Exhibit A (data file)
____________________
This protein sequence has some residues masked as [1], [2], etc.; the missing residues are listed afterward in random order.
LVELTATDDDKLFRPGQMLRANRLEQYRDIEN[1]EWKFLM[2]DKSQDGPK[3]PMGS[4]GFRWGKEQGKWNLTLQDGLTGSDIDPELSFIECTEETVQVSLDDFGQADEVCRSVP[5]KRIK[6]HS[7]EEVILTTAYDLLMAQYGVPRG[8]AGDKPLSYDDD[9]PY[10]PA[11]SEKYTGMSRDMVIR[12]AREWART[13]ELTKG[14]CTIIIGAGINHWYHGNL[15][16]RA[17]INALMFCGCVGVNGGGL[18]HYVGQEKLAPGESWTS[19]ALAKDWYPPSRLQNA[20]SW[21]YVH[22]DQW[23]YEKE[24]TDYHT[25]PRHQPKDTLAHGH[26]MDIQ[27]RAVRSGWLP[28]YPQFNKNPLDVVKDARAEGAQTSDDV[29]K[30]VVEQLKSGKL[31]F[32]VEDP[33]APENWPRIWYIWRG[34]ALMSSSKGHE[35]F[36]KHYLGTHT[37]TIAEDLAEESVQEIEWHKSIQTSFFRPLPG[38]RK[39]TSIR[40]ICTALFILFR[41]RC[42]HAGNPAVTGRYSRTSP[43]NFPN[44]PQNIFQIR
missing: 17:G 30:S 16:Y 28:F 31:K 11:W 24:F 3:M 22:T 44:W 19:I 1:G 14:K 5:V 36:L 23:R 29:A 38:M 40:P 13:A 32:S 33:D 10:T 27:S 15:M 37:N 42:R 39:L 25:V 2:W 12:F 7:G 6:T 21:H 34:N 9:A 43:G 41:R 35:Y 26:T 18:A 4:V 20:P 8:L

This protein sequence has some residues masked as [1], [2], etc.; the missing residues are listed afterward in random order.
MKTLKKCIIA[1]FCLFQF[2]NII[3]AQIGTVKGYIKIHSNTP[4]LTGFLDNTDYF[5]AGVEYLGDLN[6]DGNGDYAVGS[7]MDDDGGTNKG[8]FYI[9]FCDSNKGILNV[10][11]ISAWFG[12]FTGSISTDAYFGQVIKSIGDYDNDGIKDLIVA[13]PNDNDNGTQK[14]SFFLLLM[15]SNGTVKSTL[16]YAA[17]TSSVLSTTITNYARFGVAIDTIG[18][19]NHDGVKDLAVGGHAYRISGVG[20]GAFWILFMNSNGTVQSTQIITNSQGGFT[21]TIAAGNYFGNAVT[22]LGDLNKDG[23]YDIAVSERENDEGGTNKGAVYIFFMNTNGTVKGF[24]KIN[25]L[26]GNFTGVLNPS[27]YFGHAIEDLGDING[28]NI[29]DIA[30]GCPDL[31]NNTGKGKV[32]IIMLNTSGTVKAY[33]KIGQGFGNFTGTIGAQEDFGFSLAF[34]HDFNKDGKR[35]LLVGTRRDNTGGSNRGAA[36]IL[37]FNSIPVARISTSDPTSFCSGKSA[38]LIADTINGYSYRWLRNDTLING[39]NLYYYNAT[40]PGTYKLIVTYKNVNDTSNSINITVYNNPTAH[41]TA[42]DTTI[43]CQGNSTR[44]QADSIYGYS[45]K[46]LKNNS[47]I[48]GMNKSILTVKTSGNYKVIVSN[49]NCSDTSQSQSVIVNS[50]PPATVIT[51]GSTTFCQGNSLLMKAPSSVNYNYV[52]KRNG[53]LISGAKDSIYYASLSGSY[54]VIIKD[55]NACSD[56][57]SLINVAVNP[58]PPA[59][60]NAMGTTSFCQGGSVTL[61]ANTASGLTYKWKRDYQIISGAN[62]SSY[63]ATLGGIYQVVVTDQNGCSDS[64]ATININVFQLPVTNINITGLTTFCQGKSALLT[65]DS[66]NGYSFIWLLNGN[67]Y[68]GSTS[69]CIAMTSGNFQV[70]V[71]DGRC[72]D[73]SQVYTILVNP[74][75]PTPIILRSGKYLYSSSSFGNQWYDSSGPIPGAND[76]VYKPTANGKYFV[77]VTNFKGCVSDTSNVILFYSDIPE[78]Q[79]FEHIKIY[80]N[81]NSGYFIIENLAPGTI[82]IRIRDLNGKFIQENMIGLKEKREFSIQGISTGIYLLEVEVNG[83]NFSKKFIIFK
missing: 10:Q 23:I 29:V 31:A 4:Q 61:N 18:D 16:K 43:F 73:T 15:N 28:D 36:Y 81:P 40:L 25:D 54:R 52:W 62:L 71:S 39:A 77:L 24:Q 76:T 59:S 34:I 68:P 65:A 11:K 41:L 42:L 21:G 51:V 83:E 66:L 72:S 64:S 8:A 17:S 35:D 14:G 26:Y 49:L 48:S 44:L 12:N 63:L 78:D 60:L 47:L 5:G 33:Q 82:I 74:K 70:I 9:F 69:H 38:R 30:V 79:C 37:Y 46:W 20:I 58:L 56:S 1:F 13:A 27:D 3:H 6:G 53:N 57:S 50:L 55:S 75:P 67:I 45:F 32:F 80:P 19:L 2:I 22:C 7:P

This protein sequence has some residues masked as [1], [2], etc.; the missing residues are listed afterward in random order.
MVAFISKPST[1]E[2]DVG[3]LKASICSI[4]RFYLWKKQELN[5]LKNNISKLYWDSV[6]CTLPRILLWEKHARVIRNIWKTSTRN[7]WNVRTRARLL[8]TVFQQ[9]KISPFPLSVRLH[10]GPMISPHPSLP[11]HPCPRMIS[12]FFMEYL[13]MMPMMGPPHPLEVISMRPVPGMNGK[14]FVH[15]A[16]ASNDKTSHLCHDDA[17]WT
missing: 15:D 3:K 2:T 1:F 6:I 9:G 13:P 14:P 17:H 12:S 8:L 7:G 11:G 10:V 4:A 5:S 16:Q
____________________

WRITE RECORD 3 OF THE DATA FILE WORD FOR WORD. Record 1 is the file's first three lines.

This protein sequence has some residues masked as [1], [2], etc.; the missing residues are listed afterward in random order.
MVAFISKPST[1]E[2]DVG[3]LKASICSI[4]RFYLWKKQELN[5]LKNNISKLYWDSV[6]CTLPRILLWEKHARVIRNIWKTSTRN[7]WNVRTRARLL[8]TVFQQ[9]KISPFPLSVRLH[10]GPMISPHPSLP[11]HPCPRMIS[12]FFMEYL[13]MMPMMGPPHPLEVISMRPVPGMNGK[14]FVH[15]A[16]ASNDKTSHLCHDDA[17]WT
missing: 15:D 3:K 2:T 1:F 6:I 9:G 13:P 14:P 17:H 12:S 8:L 7:G 11:G 10:V 4:A 5:S 16:Q